Tuesday, October 16, 2007

3-Dimensional Representations - The Sequel

I had written a less than flattering post about Vista FX3 back in February. I still refuse to give up on the software and try to make it work from time to time time. I added the extra time on that last sentence because what I'm really doing is wasting time. I need to just wait for an updated version and see if it has improved enough to be worthwhile.

On the other hand, I have discovered a new program that is more flexible and easier to use. Google SketchUp which is absolutely free. It has the same basic design features as Vista FX without all of the bugs. You can create buildings and place walls, doors and windows with the click of a mouse. Everything can be done using measurements right down to the thickness of the walls and the height of the windows. There is even a measuring tape tool that allows you to add the measurement markers simply by drawing a line. The first time I tried it, I created a two story residence with furniture and an intricate roof in approximately one hour. Users can also create and share their models in the 3D Warehouse so you can usually start with a model that's already close to what you need and just tweak it a little.

I immediately began comparing Google SketchUp to Vista FX3 and determined that the similarities are astounding and the differences are gratifying. SketchUp has all of the "fancy" abilities as Vista; photogrammetry, photo overlay, and scaled 3-D modeling. What it doesn't have is a difficult interface, an overwhelming drain on the CPU, and a fistful of bugs. The only point that Vista has in it's favor is the ability to animate a scene....wait a minute! So does SketchUp! You can set up a walk-through of your model and export it as an .avi, but you can't animate individual objects the way you can with Vista. I consider object animation to be a bad idea anyway since there is so much interpretation required.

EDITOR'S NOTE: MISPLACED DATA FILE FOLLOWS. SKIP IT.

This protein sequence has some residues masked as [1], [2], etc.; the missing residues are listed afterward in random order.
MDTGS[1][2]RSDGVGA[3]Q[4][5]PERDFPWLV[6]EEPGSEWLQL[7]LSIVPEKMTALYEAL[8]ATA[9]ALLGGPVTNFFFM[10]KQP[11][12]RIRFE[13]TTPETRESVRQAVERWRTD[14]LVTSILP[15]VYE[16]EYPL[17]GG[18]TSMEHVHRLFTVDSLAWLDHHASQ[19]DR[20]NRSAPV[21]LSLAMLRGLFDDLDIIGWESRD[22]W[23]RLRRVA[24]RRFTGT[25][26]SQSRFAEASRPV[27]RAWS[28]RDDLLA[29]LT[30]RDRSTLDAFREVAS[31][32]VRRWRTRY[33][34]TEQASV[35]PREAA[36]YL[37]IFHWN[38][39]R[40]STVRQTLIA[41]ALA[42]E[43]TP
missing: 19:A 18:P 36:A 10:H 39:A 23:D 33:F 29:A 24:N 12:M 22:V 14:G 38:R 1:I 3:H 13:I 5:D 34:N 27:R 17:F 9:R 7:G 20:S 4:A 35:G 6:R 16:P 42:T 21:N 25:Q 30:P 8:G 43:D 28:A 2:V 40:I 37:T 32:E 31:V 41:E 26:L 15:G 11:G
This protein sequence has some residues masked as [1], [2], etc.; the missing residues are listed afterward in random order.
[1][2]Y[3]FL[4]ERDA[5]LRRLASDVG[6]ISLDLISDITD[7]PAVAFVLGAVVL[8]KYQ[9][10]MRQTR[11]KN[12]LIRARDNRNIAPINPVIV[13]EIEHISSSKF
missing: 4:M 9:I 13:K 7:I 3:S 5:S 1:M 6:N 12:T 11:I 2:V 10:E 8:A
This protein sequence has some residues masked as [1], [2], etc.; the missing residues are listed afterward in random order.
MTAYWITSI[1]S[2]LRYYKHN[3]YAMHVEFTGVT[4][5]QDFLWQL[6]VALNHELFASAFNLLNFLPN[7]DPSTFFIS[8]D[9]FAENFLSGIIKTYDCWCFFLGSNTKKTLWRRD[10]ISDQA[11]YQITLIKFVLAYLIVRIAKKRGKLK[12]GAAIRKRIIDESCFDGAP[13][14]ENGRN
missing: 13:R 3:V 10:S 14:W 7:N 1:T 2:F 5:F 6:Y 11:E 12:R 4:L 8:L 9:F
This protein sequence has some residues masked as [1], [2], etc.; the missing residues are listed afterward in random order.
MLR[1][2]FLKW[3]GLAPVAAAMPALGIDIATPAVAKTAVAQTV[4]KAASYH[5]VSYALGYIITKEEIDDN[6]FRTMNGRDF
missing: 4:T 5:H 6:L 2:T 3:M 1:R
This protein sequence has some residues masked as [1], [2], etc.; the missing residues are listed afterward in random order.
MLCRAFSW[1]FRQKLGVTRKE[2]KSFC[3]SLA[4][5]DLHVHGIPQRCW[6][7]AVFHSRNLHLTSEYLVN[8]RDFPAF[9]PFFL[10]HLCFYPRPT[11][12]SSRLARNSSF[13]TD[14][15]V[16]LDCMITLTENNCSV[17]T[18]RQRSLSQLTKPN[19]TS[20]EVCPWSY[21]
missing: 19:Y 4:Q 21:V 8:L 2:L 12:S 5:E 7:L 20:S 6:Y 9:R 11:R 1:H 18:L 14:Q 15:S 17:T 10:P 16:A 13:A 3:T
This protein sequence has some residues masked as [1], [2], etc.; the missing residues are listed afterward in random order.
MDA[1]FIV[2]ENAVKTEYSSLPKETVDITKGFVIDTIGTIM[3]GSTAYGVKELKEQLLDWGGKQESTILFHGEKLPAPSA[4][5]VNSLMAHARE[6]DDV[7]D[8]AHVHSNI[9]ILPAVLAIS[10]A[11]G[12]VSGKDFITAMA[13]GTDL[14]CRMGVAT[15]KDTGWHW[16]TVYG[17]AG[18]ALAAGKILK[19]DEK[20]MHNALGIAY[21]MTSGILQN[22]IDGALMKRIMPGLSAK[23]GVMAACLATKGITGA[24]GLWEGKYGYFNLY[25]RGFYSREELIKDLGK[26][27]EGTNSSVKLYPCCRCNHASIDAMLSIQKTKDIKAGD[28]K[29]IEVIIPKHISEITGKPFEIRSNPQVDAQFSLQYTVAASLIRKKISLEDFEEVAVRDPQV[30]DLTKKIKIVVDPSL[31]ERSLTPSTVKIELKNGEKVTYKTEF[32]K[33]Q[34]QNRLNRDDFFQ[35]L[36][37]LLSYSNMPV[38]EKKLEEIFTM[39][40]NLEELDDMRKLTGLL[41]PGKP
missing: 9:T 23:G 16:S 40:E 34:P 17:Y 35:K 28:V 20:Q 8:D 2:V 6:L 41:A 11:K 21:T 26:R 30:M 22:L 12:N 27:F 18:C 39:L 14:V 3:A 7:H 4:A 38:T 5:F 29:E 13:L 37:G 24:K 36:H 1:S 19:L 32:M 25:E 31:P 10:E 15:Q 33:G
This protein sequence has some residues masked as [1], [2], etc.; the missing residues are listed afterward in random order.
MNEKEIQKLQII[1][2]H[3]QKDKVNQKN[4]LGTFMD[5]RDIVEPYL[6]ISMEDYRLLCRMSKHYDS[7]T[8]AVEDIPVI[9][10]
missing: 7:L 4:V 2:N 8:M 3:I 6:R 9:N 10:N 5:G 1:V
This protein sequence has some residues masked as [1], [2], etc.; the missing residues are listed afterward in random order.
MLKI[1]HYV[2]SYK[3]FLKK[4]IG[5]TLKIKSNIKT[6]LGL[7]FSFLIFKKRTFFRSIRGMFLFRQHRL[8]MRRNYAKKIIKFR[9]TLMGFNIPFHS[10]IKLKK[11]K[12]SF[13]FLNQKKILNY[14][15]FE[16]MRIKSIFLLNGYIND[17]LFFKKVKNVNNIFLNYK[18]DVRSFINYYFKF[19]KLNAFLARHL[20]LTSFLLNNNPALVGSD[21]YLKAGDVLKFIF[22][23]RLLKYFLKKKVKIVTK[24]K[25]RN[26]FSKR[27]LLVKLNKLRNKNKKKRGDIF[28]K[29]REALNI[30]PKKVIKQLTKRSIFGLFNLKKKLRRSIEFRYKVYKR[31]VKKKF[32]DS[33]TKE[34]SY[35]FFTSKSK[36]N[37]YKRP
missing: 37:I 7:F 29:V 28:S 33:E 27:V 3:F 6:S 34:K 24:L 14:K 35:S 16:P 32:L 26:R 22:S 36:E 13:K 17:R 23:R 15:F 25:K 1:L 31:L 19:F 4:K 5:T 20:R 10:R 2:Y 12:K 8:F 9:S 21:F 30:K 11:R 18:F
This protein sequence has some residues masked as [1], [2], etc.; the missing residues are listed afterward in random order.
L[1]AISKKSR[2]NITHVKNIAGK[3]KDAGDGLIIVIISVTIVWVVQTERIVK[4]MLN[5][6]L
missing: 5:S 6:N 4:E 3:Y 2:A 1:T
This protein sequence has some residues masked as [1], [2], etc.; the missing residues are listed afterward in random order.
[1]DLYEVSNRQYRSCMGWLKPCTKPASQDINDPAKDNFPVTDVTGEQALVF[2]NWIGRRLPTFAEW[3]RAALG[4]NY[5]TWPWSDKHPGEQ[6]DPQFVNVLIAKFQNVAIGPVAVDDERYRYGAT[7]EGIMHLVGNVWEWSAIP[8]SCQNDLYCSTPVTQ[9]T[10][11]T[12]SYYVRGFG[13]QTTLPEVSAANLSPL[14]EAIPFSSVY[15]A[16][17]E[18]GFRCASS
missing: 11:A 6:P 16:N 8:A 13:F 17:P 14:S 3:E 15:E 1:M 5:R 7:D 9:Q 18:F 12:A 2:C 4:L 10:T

In my opinion, SketchUp is what Vista wanted to be. It has all of the important features and then some. Let me boil the comparison down to one specific example. Vista will allow you to create a rectangular building with ease as long as it has a flat roof. My instructor told me that there was a way to create a peak, but he hadn't figured it out yet. After months of trying, I haven't either. With SketchUp, I created a mult-winged building with a multi-faceted roof in less than five minutes. Isn't that the point of 3-D modeling software for crime scene investigators? If you want to play around even more, you can place your model in Google Earth and view it with all of the terrain already built in!

I'm not ready to stop using Adobe Illustrator for crime scene sketches, but for 3-Dimensional crime scene representations, Google SketchUp is everything you need - for free. If you are proficient with CAD software, you might want to go Pro for $495, but the basic version is more than enough for crime scene investigation.

By the way, I'll probably get sued by Visual Statement for bashing their program, but they don't deliver what they promise and everyone should be aware of the problems before throwing good money into a bad deal.